‘Andor’ Season 1, Episode 5 Recap/Review
The following review contains spoilers for Episode 5 of Andor. For a review of last week’s episode, click here.
Throughout four episodes, Andor has managed to differentiate itself from Disney’s other recent Star Wars outings in the best way possible. Feeling like a genuinely excellent spy show that happens to take place in a galaxy far, far away, Andor last left us with a grim look at the current state of the rebellion. Luthen Rael is desperately trying to gather resources, and Cassian has found himself in the middle of a crucial operation that involves stealing imperial payrolls. With the imperial authorities closing in on Andor, tensions are high.
Syril Karn is left to deal with the fallout of his over-achieving. Laid off by the Empire from his contract job, the awkward encounter with his mother only continues to solidify the humanizing approach Andor takes with its characters. The tension teased in episode 4 regarding Cassian’s joining the small group of rebels carries over into episode 5. There’s profound distrust, which is unsurprising given the mission’s nature and Cassian’s sudden involvement in it. The series’ writing allows the characters not only to have entertaining interactions but also allows introspection on Andor’s part about what he truly believes in.
Mon Mothma’s personal life is also further explored in this week’s episode, showing a fractured family life. The character dynamics in Andor are second to none compared to other Star Wars series released on Disney+. The everyday struggles continue to prominence in Andor, making all the characters feel more authentic. This authenticity isn’t just for the rebels, either. Rather, the imperials are given just as much depth, making the stakes feel real.
Andor episode 5 continues to demonstrate the dichotomy of the two different sides of a rebellion. From a bureaucratic and ground-level standpoint, they are all just wildly differing cogs serving the same machine for revolution. This week’s episode focuses more on Cassian and the group he is a part of preparing for their operation. Seeing the crew practice imperial walks, languages, and base layouts shows a thorough level of detail. Moreover, Tie-Fighters have never been more terrifying in Star Wars. Usually used as cannon fodder for happy-go-lucky rebels, Andor showcases a single Tie-Fighter as something that could completely throw off the entire mission.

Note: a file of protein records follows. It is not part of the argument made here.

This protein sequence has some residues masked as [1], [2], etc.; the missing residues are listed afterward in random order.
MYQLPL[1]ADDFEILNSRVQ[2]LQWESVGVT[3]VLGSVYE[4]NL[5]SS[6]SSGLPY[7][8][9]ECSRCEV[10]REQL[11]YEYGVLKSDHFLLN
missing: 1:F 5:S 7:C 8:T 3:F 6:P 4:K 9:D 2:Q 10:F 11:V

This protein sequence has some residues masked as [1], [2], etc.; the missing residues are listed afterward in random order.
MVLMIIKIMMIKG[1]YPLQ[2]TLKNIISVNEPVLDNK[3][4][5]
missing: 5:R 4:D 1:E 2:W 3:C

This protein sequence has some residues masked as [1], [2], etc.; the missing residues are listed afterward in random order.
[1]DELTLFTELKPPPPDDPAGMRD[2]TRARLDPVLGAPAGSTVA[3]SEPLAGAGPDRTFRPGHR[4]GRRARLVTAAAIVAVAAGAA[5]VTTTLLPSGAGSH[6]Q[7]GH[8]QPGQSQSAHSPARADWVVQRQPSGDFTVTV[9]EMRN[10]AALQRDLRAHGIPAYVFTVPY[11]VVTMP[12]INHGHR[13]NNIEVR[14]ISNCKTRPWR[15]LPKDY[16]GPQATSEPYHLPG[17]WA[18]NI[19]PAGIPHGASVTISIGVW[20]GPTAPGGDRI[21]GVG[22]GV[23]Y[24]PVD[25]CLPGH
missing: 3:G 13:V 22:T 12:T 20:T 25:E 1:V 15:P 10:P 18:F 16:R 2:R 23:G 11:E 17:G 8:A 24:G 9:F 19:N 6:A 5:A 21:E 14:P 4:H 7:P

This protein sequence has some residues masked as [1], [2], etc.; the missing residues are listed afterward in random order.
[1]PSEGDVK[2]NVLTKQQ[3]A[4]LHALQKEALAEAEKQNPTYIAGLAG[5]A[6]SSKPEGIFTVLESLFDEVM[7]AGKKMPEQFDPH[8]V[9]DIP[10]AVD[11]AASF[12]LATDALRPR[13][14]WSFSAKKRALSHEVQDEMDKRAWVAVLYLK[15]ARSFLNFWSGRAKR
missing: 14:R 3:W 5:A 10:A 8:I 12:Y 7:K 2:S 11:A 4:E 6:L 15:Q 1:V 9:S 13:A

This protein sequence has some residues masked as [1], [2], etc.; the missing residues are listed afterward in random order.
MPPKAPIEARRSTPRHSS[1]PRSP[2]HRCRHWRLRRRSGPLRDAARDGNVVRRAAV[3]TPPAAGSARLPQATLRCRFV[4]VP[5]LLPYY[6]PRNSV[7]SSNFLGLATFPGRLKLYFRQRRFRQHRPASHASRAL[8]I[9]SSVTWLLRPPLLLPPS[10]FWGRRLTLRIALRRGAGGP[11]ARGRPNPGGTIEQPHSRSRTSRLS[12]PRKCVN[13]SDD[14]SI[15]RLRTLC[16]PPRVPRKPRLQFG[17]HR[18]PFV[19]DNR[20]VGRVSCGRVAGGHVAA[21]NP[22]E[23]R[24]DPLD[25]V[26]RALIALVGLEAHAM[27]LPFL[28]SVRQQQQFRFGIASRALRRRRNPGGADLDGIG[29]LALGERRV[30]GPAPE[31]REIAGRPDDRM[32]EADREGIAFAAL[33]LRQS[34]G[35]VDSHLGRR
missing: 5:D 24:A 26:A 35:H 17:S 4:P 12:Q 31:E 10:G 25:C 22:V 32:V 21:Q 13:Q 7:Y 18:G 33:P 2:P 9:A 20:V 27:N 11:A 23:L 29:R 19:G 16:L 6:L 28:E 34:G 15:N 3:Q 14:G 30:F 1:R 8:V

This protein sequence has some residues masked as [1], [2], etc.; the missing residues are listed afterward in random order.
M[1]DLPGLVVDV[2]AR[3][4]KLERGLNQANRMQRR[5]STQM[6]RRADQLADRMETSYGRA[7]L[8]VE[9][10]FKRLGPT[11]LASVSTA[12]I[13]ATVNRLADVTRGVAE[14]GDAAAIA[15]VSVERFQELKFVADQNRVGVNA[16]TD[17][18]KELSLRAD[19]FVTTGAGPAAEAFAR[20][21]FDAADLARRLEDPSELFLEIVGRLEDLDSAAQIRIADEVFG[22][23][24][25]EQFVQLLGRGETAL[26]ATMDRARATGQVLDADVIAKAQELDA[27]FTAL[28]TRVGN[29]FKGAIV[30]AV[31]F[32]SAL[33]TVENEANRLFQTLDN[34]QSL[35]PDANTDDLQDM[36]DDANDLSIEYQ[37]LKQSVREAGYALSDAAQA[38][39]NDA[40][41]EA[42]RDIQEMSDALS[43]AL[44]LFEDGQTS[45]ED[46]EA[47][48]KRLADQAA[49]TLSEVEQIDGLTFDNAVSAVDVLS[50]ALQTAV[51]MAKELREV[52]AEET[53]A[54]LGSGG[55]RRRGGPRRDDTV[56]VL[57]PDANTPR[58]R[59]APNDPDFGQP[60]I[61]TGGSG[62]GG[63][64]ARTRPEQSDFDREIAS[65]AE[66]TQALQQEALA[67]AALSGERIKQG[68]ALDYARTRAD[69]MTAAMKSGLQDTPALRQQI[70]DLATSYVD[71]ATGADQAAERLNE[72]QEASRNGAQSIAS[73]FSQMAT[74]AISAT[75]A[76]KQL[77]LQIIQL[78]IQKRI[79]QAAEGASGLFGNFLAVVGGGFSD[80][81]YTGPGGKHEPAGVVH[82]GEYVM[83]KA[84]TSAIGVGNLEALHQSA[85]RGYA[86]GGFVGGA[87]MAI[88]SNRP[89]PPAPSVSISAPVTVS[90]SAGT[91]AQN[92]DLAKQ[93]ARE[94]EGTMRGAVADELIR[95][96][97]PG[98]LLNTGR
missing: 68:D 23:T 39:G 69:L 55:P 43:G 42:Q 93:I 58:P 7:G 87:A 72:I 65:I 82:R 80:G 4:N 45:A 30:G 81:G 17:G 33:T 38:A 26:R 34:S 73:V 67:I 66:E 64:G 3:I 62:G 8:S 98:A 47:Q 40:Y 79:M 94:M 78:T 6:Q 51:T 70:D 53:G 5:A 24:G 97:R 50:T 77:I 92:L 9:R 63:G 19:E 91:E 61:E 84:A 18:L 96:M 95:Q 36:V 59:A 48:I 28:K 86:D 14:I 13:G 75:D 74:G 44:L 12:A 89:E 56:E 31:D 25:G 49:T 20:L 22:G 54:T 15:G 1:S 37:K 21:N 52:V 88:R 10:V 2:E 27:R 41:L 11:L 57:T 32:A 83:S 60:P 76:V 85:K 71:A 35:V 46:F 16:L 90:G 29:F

The crew Cassian is with is also given more development, and their different perspectives on the rebellion and the empire are fascinating. Imperial bureaucrats are given some attention in this episode on top of everything else, making Andor and its pacing struggle under the weight of so many detailed aspects of the Star Wars Universe.
Pacing issues seem to be the biggest problem with Andor and the ambitious story it seeks to tell. As compelling as almost all the character work is, some scenes, such as Cassian being held at knifepoint and forced to reveal his beliefs, are contrived. The dialogue is well written but feels out of place and feels like it’s used to run the episode longer. Andor truly could be an incredible Star Wars show. If only it felt less like a movie cut into pieces called episodes.
A highlight of the episode is Ebon Moss-Bachrach’s character, Arvel Skeen. Most of the episode has Skeen butting heads with Cassian, eventually culminating in them revealing their truths to each other. Moss-Bachrach is a phenomenal actor, and his presence in a Star Wars series gives it a more grounded feel with his performance. Luthen gets on a key scene at the end that exemplifies everything great about his character.
All the moving pieces in the fifth episode of Andor feel like they’re being set up for something big. Whether that’s an explosive second half of a season or something else, it’s sure to be great. Episode 5 ends on the promise of a heist-filled and action-packed episode 6. However, Andor has also shown us it doesn’t need action to be great. All it needs is excellent character work (and maybe some better pacing). – Ernesto Valenzuela
Andor Airs New Episodes Every Wednesday on Disney+
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